Television station CW33 quoted SMU Psychology Professor Alan S. Brown for his latest research that found corporal punishment is viewed as more acceptable and effective when it’s referred to as spanking.

Brown’s new study found that parents and nonparents alike feel better about corporal punishment when it’s called spanking rather than hitting or beating.

Study participants judged identical acts of a child’s misbehavior and the corporal punishment that followed it, but rated the discipline as better or worse simply depending on the verb used to describe it.

The article, “Spanking Sounds OK, Hitting Not So Much, SMU Study Says,” published Jan. 4, 2017.

Brown was lead author on the research, conducted with SMU psychologist George W. Holden, a noted expert on parenting, discipline and family violence and a professor in the SMU Department of Psychology.

Brown’s research primarily involves how people store and retrieve information about the real world, and the manner in which those processes fail us, such as tip of the tongue experience, where one is momentarily stymied in accessing well-stored knowledge.

He also explores the prevalence of other varieties of spontaneous familiarity, related to déjà vu, and whether there are changes across the age span. Finally, there are several research projects on how people incorporate other’s life experiences into their own autobiography.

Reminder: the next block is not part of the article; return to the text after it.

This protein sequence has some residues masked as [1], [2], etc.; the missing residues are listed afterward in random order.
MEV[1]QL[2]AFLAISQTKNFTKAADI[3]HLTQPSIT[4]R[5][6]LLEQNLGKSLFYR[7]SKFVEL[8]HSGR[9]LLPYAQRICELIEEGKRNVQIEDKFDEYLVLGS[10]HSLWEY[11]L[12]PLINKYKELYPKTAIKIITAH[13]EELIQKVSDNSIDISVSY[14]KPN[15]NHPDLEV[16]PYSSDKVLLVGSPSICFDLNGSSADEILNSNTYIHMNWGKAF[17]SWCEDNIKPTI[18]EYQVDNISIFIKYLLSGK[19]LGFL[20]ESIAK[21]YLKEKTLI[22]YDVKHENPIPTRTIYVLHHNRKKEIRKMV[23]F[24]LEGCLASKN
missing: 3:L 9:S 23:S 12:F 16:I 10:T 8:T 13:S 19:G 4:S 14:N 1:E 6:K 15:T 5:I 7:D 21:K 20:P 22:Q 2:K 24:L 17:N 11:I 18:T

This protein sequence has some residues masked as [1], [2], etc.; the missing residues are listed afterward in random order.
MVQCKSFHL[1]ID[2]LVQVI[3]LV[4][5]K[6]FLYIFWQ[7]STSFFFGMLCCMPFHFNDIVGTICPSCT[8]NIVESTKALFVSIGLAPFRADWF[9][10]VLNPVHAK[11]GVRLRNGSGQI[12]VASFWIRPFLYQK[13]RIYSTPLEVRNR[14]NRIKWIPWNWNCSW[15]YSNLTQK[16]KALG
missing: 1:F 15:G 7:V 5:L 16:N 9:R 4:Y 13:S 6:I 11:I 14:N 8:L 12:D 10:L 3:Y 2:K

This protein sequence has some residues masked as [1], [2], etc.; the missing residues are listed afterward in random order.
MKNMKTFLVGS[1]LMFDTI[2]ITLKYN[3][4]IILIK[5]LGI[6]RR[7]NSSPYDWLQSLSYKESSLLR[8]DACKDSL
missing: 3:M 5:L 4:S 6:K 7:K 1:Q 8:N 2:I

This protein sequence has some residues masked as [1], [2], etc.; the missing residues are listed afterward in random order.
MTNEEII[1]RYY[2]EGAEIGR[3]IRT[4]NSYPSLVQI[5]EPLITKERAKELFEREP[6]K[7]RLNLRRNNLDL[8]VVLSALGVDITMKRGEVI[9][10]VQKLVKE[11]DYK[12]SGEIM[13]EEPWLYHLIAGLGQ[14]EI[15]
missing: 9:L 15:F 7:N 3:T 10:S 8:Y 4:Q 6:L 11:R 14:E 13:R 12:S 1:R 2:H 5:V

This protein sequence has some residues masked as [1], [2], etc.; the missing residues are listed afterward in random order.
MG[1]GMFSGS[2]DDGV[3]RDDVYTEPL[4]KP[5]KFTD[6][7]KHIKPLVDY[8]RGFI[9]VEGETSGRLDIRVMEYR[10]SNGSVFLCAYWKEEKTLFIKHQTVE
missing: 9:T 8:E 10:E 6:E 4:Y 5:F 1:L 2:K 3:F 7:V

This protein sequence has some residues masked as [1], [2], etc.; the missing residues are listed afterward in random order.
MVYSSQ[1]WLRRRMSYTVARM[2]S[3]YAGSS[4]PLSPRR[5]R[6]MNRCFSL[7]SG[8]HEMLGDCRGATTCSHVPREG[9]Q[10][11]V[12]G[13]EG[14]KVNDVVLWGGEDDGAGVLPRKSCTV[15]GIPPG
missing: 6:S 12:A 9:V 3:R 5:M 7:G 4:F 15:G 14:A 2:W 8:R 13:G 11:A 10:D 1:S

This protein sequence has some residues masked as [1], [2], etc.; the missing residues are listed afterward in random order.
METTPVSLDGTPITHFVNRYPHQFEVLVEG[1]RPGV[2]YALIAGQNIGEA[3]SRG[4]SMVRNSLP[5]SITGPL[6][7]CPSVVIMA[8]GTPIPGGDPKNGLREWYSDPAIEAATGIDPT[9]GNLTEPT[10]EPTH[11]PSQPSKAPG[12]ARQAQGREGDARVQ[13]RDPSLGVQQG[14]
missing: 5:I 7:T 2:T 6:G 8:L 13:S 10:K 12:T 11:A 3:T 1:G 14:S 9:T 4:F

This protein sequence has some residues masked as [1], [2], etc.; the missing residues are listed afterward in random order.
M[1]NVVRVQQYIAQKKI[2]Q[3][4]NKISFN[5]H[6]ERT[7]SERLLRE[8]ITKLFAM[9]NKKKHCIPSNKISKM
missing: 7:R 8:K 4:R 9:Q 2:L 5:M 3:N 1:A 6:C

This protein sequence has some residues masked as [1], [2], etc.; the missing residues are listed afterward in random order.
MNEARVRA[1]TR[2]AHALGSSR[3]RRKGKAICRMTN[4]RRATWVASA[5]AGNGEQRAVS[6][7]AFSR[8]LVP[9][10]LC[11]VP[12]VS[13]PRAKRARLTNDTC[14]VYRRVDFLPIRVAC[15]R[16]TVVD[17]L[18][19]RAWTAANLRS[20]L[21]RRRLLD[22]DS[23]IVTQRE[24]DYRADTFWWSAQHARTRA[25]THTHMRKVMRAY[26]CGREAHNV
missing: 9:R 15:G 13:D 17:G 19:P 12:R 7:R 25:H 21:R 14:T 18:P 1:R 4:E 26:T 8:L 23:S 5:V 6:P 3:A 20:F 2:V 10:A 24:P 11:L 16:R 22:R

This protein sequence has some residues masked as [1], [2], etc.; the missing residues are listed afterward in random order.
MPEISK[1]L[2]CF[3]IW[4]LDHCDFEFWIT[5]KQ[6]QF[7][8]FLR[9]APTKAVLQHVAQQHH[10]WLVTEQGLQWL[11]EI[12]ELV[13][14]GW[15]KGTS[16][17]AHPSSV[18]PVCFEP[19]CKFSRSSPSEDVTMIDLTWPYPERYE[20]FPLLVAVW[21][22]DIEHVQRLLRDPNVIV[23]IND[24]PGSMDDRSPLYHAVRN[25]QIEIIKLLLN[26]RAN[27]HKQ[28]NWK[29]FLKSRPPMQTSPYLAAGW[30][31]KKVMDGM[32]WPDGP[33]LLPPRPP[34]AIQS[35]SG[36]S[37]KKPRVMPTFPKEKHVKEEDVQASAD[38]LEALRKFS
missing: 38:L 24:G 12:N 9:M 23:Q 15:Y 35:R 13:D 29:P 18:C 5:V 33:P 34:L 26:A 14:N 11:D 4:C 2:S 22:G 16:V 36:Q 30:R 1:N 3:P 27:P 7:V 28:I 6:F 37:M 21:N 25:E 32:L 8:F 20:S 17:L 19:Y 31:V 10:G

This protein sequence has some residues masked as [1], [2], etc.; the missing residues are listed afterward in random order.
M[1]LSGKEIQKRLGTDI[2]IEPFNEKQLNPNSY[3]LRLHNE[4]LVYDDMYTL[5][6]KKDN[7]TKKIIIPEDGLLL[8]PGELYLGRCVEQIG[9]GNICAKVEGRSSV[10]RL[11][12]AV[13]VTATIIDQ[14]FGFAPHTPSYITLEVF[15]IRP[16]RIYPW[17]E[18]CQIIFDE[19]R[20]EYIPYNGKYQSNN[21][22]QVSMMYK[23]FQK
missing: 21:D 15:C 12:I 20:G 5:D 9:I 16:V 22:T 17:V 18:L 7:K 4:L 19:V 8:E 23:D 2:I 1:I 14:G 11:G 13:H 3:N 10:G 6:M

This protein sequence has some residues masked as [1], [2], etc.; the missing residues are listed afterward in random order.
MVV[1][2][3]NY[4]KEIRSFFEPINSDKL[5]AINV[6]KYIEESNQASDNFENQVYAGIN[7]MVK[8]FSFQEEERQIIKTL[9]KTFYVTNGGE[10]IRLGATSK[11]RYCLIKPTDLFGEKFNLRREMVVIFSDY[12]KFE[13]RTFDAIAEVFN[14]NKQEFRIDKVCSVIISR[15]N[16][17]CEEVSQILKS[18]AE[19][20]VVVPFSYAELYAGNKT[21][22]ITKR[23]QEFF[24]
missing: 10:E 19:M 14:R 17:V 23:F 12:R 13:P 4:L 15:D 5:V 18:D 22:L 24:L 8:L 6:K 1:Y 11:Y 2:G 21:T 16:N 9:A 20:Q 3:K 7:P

Holden is noted for his expertise on spanking. He strongly advocates against corporal punishment and cites overwhelming research, including his own, that has demonstrated that spanking is not only ineffective, but also harmful to children, and many times leads to child abuse.

Holden is a founding member of the U.S. Alliance to End the Hitting of Children, endhittingusa.org.

Read the story at CW33.

EXCERPT:

By Eric Gonzales
The CW33

So how does the word spanking hit you?

A new study by Southern Methodist University bets there are no hard feelings when it comes to getting spanked.

Psychology Professor Alan Brown says the word spank sounds more acceptable to people than saying a kid is getting a slap, a hit or a beating as punishment.

Even though hitting or slapping as punishment may be the same as a spanking, the professor says spanking sounds less harsh.

But parents say it may depend on where you’re spanked. “We got our butts spanked, our butts, not out backs, not our legs,” said Renee Hudspeth. “Even if we did get hit on the arm or the leg, it`s because we were trying to run from our parents.”

The professor says even swatting a kid sounds better than other words for corporal punishment, like beating.

Of course, some people say it’s never okay to hit a child. But a lot of parents believe spanking isn`t behind them.

Read the story at CW33.